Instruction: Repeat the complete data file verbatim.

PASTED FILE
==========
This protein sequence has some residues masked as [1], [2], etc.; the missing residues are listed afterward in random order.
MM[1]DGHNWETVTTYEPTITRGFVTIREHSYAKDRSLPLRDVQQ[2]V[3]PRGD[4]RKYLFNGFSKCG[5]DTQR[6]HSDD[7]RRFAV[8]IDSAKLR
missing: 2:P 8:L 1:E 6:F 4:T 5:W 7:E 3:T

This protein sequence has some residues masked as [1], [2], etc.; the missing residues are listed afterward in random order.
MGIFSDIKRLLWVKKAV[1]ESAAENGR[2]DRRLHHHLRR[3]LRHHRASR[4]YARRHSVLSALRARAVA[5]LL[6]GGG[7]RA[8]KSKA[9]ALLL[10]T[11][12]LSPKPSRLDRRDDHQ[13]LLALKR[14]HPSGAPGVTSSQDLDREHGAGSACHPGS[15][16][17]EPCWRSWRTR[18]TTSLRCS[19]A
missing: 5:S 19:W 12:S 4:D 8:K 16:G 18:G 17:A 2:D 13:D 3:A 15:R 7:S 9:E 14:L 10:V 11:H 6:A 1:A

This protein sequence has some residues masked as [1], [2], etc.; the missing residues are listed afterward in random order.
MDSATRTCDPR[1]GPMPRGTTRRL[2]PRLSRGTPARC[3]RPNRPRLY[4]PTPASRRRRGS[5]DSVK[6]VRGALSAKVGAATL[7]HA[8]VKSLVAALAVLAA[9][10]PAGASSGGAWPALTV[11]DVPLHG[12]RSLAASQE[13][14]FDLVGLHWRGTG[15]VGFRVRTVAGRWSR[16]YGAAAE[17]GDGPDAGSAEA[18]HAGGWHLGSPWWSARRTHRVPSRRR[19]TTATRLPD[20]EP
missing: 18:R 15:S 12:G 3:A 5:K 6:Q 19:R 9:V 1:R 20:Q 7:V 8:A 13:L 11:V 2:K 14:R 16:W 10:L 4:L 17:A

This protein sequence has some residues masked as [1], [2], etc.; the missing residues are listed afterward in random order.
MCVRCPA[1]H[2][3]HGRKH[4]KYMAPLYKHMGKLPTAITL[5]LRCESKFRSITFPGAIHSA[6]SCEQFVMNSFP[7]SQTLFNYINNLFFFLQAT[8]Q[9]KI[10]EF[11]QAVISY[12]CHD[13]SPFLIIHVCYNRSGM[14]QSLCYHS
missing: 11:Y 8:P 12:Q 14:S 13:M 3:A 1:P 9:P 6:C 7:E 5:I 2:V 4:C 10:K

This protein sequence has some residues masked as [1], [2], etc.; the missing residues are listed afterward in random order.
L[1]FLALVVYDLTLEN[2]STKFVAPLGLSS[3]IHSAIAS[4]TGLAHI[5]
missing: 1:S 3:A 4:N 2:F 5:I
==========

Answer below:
This protein sequence has some residues masked as [1], [2], etc.; the missing residues are listed afterward in random order.
MM[1]DGHNWETVTTYEPTITRGFVTIREHSYAKDRSLPLRDVQQ[2]V[3]PRGD[4]RKYLFNGFSKCG[5]DTQR[6]HSDD[7]RRFAV[8]IDSAKLR
missing: 2:P 8:L 1:E 6:F 4:T 5:W 7:E 3:T

This protein sequence has some residues masked as [1], [2], etc.; the missing residues are listed afterward in random order.
MGIFSDIKRLLWVKKAV[1]ESAAENGR[2]DRRLHHHLRR[3]LRHHRASR[4]YARRHSVLSALRARAVA[5]LL[6]GGG[7]RA[8]KSKA[9]ALLL[10]T[11][12]LSPKPSRLDRRDDHQ[13]LLALKR[14]HPSGAPGVTSSQDLDREHGAGSACHPGS[15][16][17]EPCWRSWRTR[18]TTSLRCS[19]A
missing: 5:S 19:W 12:S 4:D 8:K 16:G 18:G 17:A 2:D 13:D 3:A 15:R 7:S 9:E 14:L 10:V 11:H 6:A 1:A

This protein sequence has some residues masked as [1], [2], etc.; the missing residues are listed afterward in random order.
MDSATRTCDPR[1]GPMPRGTTRRL[2]PRLSRGTPARC[3]RPNRPRLY[4]PTPASRRRRGS[5]DSVK[6]VRGALSAKVGAATL[7]HA[8]VKSLVAALAVLAA[9][10]PAGASSGGAWPALTV[11]DVPLHG[12]RSLAASQE[13][14]FDLVGLHWRGTG[15]VGFRVRTVAGRWSR[16]YGAAAE[17]GDGPDAGSAEA[18]HAGGWHLGSPWWSARRTHRVPSRRR[19]TTATRLPD[20]EP
missing: 18:R 15:S 12:G 3:A 5:K 6:Q 19:R 9:V 1:R 20:Q 7:V 8:A 13:L 11:V 2:K 14:R 16:W 10:L 4:L 17:A

This protein sequence has some residues masked as [1], [2], etc.; the missing residues are listed afterward in random order.
MCVRCPA[1]H[2][3]HGRKH[4]KYMAPLYKHMGKLPTAITL[5]LRCESKFRSITFPGAIHSA[6]SCEQFVMNSFP[7]SQTLFNYINNLFFFLQAT[8]Q[9]KI[10]EF[11]QAVISY[12]CHD[13]SPFLIIHVCYNRSGM[14]QSLCYHS
missing: 11:Y 8:P 12:Q 14:S 13:M 3:A 1:P 9:P 6:C 7:E 5:I 2:V 4:C 10:K

This protein sequence has some residues masked as [1], [2], etc.; the missing residues are listed afterward in random order.
L[1]FLALVVYDLTLEN[2]STKFVAPLGLSS[3]IHSAIAS[4]TGLAHI[5]
missing: 1:S 3:A 4:N 2:F 5:I